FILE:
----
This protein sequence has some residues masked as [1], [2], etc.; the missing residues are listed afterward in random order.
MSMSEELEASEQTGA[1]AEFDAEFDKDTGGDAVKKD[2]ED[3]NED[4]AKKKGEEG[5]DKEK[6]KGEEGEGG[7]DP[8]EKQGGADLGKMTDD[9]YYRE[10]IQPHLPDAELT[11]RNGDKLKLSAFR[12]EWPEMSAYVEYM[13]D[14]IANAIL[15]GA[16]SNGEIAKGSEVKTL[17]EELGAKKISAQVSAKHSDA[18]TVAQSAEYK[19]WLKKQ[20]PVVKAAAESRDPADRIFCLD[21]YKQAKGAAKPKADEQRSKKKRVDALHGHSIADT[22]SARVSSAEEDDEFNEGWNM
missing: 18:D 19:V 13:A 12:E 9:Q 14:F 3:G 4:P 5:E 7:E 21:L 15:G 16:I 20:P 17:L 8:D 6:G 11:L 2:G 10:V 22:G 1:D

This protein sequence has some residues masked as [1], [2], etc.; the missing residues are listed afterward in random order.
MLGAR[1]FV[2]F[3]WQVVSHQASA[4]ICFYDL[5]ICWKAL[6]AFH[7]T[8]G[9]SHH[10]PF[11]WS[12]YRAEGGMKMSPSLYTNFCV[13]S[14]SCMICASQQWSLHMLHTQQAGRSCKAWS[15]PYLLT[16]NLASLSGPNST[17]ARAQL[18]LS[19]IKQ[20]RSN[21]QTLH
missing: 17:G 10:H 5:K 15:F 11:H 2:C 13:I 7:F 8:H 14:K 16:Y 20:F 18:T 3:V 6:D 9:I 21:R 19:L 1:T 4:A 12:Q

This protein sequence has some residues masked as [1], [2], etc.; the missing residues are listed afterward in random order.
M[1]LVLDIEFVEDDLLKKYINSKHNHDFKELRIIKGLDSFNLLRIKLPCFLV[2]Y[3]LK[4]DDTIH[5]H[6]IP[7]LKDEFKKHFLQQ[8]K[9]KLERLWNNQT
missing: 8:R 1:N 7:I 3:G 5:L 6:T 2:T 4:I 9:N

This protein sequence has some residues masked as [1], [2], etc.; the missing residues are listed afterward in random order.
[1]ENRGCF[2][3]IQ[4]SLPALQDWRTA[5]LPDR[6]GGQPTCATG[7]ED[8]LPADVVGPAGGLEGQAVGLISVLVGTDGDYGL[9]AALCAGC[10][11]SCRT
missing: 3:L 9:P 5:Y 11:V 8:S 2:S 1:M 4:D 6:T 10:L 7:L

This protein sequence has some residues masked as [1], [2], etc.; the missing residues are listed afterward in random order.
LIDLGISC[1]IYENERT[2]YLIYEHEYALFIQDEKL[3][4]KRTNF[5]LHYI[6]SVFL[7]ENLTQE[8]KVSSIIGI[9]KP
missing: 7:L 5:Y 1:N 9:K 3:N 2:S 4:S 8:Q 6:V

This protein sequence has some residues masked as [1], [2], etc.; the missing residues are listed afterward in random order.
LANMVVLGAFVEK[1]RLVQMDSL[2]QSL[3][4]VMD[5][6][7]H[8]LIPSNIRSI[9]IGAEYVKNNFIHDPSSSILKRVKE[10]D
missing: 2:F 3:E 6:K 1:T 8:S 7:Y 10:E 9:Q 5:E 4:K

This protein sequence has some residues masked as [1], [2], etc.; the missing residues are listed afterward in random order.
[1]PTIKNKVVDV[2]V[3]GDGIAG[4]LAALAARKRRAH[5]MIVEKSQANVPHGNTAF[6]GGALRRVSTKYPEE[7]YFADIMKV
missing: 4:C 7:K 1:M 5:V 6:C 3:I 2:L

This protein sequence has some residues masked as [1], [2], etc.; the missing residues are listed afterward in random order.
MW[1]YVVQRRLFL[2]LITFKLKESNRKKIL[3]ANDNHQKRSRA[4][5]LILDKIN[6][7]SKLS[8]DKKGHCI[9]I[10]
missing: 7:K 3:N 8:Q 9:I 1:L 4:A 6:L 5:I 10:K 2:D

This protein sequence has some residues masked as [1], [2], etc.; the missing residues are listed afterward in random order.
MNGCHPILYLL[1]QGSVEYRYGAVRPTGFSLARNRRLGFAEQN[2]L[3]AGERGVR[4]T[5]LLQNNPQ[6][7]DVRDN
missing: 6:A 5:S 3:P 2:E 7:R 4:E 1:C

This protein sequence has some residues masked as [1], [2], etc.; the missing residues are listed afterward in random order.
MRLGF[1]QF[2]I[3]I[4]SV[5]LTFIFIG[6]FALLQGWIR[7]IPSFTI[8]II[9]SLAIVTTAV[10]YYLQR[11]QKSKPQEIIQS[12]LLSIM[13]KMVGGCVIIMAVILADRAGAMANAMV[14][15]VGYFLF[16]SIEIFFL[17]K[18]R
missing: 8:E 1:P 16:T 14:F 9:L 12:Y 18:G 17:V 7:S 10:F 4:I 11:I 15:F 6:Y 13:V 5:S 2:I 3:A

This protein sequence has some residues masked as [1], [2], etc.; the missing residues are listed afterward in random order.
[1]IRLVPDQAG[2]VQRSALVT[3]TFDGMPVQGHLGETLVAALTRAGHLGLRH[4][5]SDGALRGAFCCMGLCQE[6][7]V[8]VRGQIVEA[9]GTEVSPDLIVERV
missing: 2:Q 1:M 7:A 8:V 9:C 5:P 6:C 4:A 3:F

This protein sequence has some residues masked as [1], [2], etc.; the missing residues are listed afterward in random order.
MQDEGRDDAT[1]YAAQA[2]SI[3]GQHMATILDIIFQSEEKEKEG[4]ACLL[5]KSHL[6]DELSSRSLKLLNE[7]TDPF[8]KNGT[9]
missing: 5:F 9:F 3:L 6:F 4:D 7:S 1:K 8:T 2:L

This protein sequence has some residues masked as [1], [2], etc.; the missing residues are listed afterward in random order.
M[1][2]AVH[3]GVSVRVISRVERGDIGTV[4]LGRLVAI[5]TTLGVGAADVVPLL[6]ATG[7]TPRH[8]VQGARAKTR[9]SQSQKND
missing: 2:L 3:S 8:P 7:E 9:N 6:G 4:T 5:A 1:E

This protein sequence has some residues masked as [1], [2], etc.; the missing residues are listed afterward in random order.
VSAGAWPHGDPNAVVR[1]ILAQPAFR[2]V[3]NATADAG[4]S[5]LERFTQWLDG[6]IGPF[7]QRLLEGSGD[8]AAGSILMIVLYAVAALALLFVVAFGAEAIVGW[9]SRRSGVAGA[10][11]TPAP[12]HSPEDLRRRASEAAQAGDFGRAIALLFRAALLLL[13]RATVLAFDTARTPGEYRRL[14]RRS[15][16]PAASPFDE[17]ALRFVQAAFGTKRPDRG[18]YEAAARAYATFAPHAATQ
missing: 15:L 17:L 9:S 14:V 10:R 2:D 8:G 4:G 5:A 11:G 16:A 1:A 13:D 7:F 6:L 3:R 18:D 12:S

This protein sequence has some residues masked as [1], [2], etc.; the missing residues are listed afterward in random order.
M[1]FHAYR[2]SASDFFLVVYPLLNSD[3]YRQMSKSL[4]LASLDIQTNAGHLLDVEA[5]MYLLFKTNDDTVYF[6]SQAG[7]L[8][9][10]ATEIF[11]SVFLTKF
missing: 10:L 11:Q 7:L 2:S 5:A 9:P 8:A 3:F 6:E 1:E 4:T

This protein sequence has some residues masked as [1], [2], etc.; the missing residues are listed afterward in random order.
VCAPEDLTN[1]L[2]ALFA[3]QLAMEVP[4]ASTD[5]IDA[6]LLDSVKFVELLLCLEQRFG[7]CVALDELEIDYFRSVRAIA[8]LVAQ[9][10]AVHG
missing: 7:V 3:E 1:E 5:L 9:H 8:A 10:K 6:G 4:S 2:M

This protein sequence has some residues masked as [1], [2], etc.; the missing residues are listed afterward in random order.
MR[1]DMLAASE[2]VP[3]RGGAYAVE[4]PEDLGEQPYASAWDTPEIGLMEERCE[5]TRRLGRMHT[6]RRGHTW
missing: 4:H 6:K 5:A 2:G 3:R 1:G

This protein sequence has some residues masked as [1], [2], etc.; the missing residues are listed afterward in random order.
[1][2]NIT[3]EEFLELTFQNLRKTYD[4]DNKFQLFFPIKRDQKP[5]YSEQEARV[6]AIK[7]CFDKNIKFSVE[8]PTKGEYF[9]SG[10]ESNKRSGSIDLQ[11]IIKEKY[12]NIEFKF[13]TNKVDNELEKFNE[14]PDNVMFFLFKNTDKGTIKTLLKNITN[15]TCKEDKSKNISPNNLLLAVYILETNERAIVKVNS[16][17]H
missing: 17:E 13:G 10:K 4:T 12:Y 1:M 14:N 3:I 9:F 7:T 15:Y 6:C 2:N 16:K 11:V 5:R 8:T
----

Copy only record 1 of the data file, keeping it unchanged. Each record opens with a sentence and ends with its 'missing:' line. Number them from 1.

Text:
This protein sequence has some residues masked as [1], [2], etc.; the missing residues are listed afterward in random order.
MSMSEELEASEQTGA[1]AEFDAEFDKDTGGDAVKKD[2]ED[3]NED[4]AKKKGEEG[5]DKEK[6]KGEEGEGG[7]DP[8]EKQGGADLGKMTDD[9]YYRE[10]IQPHLPDAELT[11]RNGDKLKLSAFR[12]EWPEMSAYVEYM[13]D[14]IANAIL[15]GA[16]SNGEIAKGSEVKTL[17]EELGAKKISAQVSAKHSDA[18]TVAQSAEYK[19]WLKKQ[20]PVVKAAAESRDPADRIFCLD[21]YKQAKGAAKPKADEQRSKKKRVDALHGHSIADT[22]SARVSSAEEDDEFNEGWNM
missing: 18:D 19:V 13:A 12:E 9:Q 14:F 3:G 4:P 5:E 7:E 21:L 15:G 16:I 20:P 17:L 8:D 6:G 11:L 2:G 10:V 22:G 1:D